In 1913, the 17,000-acre Pine Grove Ironworks was sold to the Commonwealth of Pennsylvania to be part of the new Forest Reserve system. Much of the land became Michaux State Forest, and part became Pine Grove Furnace State Park. Fuller Lake, an iron ore quarry, which had filled with groundwater when mining ceased, became a popular swimming area. Laurel Lake had supplied waterpower for Laurel Forge. Today it is popular for fishing and swimming.
In 1933, the Civilian Conservation Corps (CCC) established Camp S-51. The CCC boys built roads, trails and facilities until 1941.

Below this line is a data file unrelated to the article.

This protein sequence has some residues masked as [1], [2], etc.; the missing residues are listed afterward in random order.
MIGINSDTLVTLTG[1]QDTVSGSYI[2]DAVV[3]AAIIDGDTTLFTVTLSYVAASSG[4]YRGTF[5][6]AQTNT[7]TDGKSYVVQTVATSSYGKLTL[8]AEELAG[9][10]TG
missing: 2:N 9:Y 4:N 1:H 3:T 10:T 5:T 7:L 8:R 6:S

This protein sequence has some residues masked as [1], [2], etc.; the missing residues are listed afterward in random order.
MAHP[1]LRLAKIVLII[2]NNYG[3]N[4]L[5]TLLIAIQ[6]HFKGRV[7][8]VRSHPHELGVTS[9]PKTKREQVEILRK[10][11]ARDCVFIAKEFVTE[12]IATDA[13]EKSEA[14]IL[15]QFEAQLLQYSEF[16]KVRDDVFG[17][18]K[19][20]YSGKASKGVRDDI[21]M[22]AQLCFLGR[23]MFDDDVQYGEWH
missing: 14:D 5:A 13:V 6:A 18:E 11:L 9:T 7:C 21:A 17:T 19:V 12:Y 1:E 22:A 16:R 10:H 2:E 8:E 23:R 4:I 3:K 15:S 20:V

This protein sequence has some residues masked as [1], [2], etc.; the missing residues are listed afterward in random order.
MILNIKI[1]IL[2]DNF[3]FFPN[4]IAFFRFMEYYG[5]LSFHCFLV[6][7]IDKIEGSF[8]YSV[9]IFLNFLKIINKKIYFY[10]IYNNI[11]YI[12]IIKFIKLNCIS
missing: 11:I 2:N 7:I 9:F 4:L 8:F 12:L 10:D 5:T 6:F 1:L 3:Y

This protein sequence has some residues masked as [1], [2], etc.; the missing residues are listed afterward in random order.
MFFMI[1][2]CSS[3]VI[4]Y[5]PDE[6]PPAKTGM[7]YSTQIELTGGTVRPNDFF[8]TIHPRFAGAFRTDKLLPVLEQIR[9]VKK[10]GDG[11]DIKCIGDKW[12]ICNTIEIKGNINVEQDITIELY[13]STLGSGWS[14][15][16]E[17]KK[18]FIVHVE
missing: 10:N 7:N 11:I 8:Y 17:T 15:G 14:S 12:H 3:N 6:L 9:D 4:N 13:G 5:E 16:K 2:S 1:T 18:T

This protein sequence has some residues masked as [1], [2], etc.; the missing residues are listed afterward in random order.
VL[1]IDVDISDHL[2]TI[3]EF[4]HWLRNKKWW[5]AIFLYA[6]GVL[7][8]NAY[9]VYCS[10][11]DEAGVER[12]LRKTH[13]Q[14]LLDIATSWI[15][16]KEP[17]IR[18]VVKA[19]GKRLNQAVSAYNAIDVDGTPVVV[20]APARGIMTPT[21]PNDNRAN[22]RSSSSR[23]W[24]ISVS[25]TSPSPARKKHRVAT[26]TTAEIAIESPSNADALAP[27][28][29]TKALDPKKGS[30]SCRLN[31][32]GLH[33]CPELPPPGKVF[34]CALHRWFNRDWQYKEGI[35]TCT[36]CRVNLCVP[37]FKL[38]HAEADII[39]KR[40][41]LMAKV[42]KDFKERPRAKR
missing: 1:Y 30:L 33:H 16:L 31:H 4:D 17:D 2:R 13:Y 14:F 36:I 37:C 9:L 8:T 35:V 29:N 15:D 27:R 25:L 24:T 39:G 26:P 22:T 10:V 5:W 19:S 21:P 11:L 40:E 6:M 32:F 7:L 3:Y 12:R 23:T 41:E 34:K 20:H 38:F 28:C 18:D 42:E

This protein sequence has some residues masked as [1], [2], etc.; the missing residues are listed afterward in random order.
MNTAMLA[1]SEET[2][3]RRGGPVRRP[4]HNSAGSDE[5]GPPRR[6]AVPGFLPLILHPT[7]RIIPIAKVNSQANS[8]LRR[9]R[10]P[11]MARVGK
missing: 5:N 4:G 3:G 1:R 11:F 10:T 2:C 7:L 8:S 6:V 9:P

Some of the historic buildings dating back to the charcoal iron community still stand and include the furnace, ironmaster's mansion, clerk's office, stable, grist mill (now the Appalachian Trail Museum), the second iron master's mansion (now the park office) and several residences. Remnants of raceways, charcoal hearths and related manmade features are still discernible.
In 1977, Pine Grove Iron Works was entered in the National Register of Historical Places.